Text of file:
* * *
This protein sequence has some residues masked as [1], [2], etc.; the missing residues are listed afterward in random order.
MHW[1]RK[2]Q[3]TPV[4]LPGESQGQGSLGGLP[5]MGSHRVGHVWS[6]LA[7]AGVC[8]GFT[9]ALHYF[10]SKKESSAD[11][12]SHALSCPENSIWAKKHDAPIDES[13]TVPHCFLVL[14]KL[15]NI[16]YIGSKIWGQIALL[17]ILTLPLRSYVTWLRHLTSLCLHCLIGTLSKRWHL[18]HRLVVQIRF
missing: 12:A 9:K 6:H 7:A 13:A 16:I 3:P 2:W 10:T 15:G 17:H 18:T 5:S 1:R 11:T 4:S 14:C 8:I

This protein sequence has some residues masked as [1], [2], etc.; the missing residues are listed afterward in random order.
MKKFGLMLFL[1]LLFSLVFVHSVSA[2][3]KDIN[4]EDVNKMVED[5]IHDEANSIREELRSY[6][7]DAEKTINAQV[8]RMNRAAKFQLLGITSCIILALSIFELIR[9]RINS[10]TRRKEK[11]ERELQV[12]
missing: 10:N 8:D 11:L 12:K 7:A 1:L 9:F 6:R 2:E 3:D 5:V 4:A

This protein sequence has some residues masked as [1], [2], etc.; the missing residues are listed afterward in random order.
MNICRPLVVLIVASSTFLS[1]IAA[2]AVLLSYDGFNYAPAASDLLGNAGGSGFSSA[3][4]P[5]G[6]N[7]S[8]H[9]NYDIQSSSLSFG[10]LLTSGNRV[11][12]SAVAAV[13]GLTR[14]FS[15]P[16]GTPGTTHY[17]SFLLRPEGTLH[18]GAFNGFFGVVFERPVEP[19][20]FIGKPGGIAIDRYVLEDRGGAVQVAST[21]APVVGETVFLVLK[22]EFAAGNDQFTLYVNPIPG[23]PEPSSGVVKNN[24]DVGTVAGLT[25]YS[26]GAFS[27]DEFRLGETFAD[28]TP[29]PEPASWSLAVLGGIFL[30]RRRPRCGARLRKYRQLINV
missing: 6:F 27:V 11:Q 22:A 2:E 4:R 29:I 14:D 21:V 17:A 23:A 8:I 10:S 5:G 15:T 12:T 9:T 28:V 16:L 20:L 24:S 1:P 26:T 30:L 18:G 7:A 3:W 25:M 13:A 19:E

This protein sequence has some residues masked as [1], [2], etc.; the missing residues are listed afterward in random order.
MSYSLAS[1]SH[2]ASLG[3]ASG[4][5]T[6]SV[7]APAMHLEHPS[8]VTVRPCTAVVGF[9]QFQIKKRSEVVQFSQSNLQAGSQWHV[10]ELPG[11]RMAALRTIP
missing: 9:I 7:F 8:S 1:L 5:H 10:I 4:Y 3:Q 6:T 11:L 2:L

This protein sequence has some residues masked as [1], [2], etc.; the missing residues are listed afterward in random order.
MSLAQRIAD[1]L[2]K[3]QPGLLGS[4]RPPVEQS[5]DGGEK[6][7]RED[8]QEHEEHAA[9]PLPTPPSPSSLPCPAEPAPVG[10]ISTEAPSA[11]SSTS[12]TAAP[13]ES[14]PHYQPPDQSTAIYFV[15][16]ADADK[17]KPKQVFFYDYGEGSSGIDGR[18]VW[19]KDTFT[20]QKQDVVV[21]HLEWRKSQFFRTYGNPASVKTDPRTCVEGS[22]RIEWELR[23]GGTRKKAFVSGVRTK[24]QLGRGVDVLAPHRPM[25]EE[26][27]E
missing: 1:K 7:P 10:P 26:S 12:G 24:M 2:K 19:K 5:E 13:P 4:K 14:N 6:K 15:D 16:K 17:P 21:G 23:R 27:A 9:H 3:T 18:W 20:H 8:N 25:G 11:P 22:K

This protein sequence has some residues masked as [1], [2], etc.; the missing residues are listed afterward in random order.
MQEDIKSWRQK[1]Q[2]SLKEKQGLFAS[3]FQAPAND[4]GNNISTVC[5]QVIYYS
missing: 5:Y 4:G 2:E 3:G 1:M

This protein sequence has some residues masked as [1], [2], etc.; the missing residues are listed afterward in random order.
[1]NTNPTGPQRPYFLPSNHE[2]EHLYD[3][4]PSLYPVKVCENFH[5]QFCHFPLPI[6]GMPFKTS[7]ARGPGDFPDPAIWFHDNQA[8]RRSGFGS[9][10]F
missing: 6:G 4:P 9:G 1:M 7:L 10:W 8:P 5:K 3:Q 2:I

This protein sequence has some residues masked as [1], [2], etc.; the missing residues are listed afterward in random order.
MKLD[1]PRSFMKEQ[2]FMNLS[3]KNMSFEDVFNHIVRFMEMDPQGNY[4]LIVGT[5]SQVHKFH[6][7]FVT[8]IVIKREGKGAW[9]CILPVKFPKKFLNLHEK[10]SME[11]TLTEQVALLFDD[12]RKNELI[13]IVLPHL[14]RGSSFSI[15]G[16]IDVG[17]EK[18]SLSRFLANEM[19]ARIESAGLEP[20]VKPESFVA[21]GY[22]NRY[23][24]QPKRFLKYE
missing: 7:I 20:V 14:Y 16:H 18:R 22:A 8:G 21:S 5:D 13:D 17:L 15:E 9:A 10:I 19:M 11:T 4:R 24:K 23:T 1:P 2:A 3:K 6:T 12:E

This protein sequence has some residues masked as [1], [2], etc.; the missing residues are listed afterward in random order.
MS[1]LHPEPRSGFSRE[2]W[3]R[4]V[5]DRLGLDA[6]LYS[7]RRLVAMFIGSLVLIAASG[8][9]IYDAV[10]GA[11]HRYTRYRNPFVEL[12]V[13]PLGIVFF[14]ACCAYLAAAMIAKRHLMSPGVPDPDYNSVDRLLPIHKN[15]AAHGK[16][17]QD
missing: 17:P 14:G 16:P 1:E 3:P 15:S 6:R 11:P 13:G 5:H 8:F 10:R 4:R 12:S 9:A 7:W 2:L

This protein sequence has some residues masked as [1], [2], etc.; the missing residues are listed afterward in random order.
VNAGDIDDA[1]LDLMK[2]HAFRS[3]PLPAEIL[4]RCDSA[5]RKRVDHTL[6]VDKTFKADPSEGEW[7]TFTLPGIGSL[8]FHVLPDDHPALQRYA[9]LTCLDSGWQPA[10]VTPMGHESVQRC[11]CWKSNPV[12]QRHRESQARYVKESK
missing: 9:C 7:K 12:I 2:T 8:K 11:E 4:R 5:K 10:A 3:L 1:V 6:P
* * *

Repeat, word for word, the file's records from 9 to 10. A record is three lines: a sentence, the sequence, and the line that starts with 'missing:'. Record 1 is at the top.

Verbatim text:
This protein sequence has some residues masked as [1], [2], etc.; the missing residues are listed afterward in random order.
MS[1]LHPEPRSGFSRE[2]W[3]R[4]V[5]DRLGLDA[6]LYS[7]RRLVAMFIGSLVLIAASG[8][9]IYDAV[10]GA[11]HRYTRYRNPFVEL[12]V[13]PLGIVFF[14]ACCAYLAAAMIAKRHLMSPGVPDPDYNSVDRLLPIHKN[15]AAHGK[16][17]QD
missing: 17:P 14:G 16:P 1:E 3:P 15:S 6:R 11:P 13:G 5:H 8:F 10:R 4:R 12:S 9:A 7:W 2:L

This protein sequence has some residues masked as [1], [2], etc.; the missing residues are listed afterward in random order.
VNAGDIDDA[1]LDLMK[2]HAFRS[3]PLPAEIL[4]RCDSA[5]RKRVDHTL[6]VDKTFKADPSEGEW[7]TFTLPGIGSL[8]FHVLPDDHPALQRYA[9]LTCLDSGWQPA[10]VTPMGHESVQRC[11]CWKSNPV[12]QRHRESQARYVKESK
missing: 9:C 7:K 12:I 2:T 8:K 11:E 4:R 5:K 10:A 3:L 1:V 6:P